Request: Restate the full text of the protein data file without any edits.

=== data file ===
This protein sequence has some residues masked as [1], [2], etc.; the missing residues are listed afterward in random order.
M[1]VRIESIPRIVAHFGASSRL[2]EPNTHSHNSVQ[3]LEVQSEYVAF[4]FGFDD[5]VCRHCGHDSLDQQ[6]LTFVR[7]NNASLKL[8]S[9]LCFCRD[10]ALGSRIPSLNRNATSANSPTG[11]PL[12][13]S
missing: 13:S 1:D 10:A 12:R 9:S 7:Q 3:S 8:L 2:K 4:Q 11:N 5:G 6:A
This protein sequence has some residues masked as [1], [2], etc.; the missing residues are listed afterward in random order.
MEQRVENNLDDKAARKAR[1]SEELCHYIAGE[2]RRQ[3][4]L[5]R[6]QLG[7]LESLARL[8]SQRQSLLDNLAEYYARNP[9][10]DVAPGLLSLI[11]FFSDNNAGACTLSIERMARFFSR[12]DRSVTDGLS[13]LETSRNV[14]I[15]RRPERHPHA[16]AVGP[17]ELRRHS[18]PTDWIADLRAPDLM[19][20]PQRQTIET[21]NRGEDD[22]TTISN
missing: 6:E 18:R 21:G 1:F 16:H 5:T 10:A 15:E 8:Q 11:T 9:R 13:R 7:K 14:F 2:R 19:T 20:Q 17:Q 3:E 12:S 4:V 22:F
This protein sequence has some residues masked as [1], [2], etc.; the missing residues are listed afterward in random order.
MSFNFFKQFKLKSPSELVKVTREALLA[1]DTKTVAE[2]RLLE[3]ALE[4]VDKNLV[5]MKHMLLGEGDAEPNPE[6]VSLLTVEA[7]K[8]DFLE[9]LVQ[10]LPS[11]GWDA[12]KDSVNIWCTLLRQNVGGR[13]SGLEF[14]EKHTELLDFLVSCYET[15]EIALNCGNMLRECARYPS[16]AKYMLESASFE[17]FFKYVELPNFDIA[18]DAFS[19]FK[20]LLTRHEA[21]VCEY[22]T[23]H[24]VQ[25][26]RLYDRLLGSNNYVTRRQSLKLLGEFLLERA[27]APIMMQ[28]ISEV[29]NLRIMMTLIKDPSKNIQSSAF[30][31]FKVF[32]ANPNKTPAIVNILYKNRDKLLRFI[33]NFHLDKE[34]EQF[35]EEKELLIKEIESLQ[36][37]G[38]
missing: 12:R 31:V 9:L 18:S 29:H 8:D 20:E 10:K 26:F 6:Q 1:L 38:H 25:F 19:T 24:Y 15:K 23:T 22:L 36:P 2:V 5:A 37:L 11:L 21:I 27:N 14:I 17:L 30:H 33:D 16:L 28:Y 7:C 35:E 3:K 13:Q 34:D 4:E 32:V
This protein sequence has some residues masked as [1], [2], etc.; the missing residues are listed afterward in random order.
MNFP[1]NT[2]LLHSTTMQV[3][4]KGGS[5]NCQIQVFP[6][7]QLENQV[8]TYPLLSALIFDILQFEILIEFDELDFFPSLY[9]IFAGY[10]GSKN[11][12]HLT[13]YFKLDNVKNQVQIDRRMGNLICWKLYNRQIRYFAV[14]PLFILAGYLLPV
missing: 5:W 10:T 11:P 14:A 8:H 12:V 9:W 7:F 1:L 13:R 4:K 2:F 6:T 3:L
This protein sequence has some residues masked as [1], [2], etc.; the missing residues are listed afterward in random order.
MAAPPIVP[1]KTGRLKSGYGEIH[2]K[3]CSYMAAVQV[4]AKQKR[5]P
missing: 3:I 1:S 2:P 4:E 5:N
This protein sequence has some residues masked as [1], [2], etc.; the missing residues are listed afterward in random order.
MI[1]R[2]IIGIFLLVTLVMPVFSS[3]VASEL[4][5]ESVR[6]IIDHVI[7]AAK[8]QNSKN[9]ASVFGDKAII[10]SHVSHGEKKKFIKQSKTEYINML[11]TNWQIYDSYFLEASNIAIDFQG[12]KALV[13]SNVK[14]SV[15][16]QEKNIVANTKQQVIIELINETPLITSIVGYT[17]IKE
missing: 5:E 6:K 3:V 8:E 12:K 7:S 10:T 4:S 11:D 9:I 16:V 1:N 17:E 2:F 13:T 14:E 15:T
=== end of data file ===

This protein sequence has some residues masked as [1], [2], etc.; the missing residues are listed afterward in random order.
M[1]VRIESIPRIVAHFGASSRL[2]EPNTHSHNSVQ[3]LEVQSEYVAF[4]FGFDD[5]VCRHCGHDSLDQQ[6]LTFVR[7]NNASLKL[8]S[9]LCFCRD[10]ALGSRIPSLNRNATSANSPTG[11]PL[12][13]S
missing: 13:S 1:D 10:A 12:R 9:S 7:Q 3:S 8:L 2:K 4:Q 11:N 5:G 6:A
This protein sequence has some residues masked as [1], [2], etc.; the missing residues are listed afterward in random order.
MEQRVENNLDDKAARKAR[1]SEELCHYIAGE[2]RRQ[3][4]L[5]R[6]QLG[7]LESLARL[8]SQRQSLLDNLAEYYARNP[9][10]DVAPGLLSLI[11]FFSDNNAGACTLSIERMARFFSR[12]DRSVTDGLS[13]LETSRNV[14]I[15]RRPERHPHA[16]AVGP[17]ELRRHS[18]PTDWIADLRAPDLM[19][20]PQRQTIET[21]NRGEDD[22]TTISN
missing: 6:E 18:R 21:G 1:F 16:H 5:T 10:A 15:E 8:Q 11:T 9:R 13:R 7:K 14:F 2:R 19:T 20:Q 17:Q 3:E 12:S 4:V 22:F
This protein sequence has some residues masked as [1], [2], etc.; the missing residues are listed afterward in random order.
MSFNFFKQFKLKSPSELVKVTREALLA[1]DTKTVAE[2]RLLE[3]ALE[4]VDKNLV[5]MKHMLLGEGDAEPNPE[6]VSLLTVEA[7]K[8]DFLE[9]LVQ[10]LPS[11]GWDA[12]KDSVNIWCTLLRQNVGGR[13]SGLEF[14]EKHTELLDFLVSCYET[15]EIALNCGNMLRECARYPS[16]AKYMLESASFE[17]FFKYVELPNFDIA[18]DAFS[19]FK[20]LLTRHEA[21]VCEY[22]T[23]H[24]VQ[25][26]RLYDRLLGSNNYVTRRQSLKLLGEFLLERA[27]APIMMQ[28]ISEV[29]NLRIMMTLIKDPSKNIQSSAF[30][31]FKVF[32]ANPNKTPAIVNILYKNRDKLLRFI[33]NFHLDKE[34]EQF[35]EEKELLIKEIESLQ[36][37]G[38]
missing: 12:R 31:V 9:L 18:S 29:H 8:D 20:E 10:K 26:F 6:Q 1:L 38:H 25:F 19:T 24:Y 15:K 23:T 22:L 36:P 2:V 5:A 37:L 11:L 21:I 27:N 14:I 17:L 30:H 33:D 16:L 28:Y 7:C 35:E 3:K 13:Q 34:D 4:E 32:V
This protein sequence has some residues masked as [1], [2], etc.; the missing residues are listed afterward in random order.
MNFP[1]NT[2]LLHSTTMQV[3][4]KGGS[5]NCQIQVFP[6][7]QLENQV[8]TYPLLSALIFDILQFEILIEFDELDFFPSLY[9]IFAGY[10]GSKN[11][12]HLT[13]YFKLDNVKNQVQIDRRMGNLICWKLYNRQIRYFAV[14]PLFILAGYLLPV
missing: 5:W 10:T 11:P 14:A 8:H 12:V 9:W 7:F 1:L 13:R 4:K 2:F 6:T 3:L
This protein sequence has some residues masked as [1], [2], etc.; the missing residues are listed afterward in random order.
MAAPPIVP[1]KTGRLKSGYGEIH[2]K[3]CSYMAAVQV[4]AKQKR[5]P
missing: 3:I 1:S 2:P 4:E 5:N
This protein sequence has some residues masked as [1], [2], etc.; the missing residues are listed afterward in random order.
MI[1]R[2]IIGIFLLVTLVMPVFSS[3]VASEL[4][5]ESVR[6]IIDHVI[7]AAK[8]QNSKN[9]ASVFGDKAII[10]SHVSHGEKKKFIKQSKTEYINML[11]TNWQIYDSYFLEASNIAIDFQG[12]KALV[13]SNVK[14]SV[15][16]QEKNIVANTKQQVIIELINETPLITSIVGYT[17]IKE
missing: 5:E 6:K 3:V 8:E 12:K 7:S 10:T 4:S 11:D 9:I 16:V 1:N 17:E 2:F 13:T 14:E 15:T